Macbett | Performing Arts Review | Chicago Reader


Live Theatre

The presidential campaign season is upon us, and with it, questions about the true character and intentions of our national leaders. More than ever, our candidates for office are obsessed with proving their personal integrity rather than their capacity to address substantive issues. In this light, the season calls less for merrymaking and gift giving than for political satire.

Enter the Live Theatre's production of Eugene Ionesco's Macbett. Yes, you read that correctly. What sounds like a new McDonald's offering of ambiguous animal parts is actually a satire on the nature of politics.

Shakespeare's Macbeth provides the basic plot for Ionesco's somewhat more complicated tale. (But Macbett is even darker than Shakespeare's dark play.) Macbett (Michael Troccoli) and Banco (Matthew Schaefer) are loyal generals in the service of King Duncan (Mark Salehar). Opposing them in battle are Baron Glamiss (Anita Chandwaney) and Baron Candor (Jacqueline Williams), who have rebelled because of the king's unchecked tyranny.

Candor and Glamiss aim to set up a more just kingdom. They chafe under Duncan's extortionary demands, which have grown to include 10,000 sheep, unnumbered tons of crops, and 1,000 young maidens. But their apparently honorable intentions are suspect, especially given how quickly they move--in a single scene of delightfully intricate wordplay--from declaring their love for Duncan to plotting his overthrow.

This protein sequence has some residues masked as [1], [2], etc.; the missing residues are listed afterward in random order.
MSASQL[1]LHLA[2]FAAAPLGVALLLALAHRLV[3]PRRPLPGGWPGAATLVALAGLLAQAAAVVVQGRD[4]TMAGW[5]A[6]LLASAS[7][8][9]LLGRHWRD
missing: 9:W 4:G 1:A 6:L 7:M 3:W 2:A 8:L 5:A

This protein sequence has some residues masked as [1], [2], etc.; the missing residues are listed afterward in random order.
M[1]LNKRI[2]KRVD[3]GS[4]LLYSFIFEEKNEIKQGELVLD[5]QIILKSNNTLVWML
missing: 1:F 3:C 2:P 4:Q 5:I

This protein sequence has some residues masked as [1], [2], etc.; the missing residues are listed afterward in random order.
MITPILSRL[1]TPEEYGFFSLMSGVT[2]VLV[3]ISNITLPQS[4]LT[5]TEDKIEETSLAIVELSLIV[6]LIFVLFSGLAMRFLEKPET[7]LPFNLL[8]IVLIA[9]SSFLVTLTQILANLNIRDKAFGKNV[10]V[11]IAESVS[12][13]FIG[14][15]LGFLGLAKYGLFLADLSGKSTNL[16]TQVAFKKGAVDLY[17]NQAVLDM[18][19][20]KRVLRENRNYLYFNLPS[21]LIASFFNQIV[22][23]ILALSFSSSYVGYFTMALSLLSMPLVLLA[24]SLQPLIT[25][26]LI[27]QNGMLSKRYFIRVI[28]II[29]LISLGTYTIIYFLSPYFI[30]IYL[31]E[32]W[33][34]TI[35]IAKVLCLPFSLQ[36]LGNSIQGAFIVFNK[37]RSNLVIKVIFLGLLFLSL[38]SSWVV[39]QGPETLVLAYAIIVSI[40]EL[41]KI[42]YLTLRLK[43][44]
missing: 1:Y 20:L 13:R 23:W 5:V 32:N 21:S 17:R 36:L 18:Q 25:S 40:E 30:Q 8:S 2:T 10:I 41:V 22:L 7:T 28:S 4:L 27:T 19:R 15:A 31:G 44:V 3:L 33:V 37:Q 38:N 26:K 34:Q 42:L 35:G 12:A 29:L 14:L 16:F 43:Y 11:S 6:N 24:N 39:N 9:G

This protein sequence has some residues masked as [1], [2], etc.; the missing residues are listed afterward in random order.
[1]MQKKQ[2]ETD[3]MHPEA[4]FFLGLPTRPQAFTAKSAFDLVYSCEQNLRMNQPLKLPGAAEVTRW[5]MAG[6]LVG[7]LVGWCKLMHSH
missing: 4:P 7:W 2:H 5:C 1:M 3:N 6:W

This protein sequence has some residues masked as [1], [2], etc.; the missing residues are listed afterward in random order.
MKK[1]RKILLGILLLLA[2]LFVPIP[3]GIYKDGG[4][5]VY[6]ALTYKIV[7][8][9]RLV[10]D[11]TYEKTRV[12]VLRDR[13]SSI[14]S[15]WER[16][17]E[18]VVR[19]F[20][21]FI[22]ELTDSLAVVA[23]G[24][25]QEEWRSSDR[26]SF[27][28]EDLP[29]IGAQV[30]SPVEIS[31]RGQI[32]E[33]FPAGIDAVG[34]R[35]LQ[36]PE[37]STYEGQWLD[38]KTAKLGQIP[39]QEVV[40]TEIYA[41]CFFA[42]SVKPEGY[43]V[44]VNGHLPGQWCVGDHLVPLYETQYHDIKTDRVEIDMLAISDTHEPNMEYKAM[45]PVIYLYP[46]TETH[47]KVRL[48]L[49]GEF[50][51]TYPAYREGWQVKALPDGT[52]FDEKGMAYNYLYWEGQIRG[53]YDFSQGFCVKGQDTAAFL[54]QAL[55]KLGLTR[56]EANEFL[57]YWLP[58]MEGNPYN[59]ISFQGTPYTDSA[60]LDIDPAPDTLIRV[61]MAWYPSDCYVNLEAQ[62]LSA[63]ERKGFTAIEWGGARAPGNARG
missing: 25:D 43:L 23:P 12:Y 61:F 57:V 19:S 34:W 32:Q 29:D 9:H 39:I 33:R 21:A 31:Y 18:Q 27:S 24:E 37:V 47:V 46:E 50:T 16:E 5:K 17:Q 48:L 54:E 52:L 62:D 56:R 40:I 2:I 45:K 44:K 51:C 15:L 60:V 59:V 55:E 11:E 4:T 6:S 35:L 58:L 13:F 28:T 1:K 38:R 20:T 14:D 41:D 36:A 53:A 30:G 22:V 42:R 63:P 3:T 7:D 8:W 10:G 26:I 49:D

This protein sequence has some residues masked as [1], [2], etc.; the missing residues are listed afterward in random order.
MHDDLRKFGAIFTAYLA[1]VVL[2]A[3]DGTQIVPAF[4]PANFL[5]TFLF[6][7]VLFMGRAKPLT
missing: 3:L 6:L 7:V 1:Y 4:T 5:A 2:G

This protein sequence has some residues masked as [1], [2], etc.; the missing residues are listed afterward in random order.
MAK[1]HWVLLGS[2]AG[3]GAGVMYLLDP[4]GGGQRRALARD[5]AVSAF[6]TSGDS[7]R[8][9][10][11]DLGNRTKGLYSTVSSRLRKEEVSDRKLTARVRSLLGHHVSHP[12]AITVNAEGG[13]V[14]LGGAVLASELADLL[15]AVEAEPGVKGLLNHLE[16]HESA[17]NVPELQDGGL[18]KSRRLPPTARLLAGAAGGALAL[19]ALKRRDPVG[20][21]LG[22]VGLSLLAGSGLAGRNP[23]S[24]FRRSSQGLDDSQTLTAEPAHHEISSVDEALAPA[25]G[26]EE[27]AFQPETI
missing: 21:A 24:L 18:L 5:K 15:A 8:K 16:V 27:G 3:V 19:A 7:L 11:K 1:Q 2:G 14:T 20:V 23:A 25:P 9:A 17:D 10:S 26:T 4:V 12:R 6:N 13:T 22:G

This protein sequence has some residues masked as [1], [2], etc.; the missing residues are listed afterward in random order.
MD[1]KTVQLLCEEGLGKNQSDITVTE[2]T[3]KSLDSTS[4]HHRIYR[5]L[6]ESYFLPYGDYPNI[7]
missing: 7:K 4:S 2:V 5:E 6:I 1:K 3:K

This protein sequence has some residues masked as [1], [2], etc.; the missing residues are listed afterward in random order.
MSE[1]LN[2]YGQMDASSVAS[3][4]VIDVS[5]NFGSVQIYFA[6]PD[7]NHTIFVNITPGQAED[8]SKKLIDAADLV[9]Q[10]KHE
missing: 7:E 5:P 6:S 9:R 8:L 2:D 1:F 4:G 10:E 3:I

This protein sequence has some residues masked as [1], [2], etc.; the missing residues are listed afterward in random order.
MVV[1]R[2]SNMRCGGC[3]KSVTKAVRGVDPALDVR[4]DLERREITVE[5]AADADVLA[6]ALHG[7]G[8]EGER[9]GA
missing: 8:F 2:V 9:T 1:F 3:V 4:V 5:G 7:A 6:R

Of course, Candor and Glamiss never gain the opportunity to rule because they and their troops are slaughtered in a vicious battle with Macbett and Banco. But just when you think peace might return to the corrupt kingdom, three hideous witches (Chandwaney, Williams, and Cynthia Armstrong) wander along to excite the suspicions and ambitions of Macbett and Banco. Macbett and Banco claim to desire nothing more than to humbly serve their king. But there's sufficient doubt of that, especially with Macbett, that when Lady Duncan (Armstrong) reveals her own plots against her husband, the king, we're not surprised to find Macbett and Banco repeating the same treasonous statements that Candor and Glamiss had made. Duncan falls, Banco falls, Macbett falls, and the kingdom is ultimately left in the hands of a new tyrant, Macol (Schaefer), who makes no pretense about his own corrupt intentions.

Nor does Ionesco make any pretense about his intentions: leaders not only deceive and corrupt the societies under them, they generally depress the lives of their miserable subjects, as we see from the drunk who wanders onstage after being stabbed, shot, and forced to fight for both sides. According to Ionesco, little changes from one bloody ruler to the next. For the first act, this was fine. But by the second act, I wanted to see different ideas at play: OK, so all leaders are hacks--is there something special in their nature that makes them so predictably corrupt? If given the chance, would commoners fall to the same temptations? Neither Ionesco nor the Live Theatre offers an answer--and although they suggest the truth of the old adage that power corrupts, that doesn't seem to fully account for it.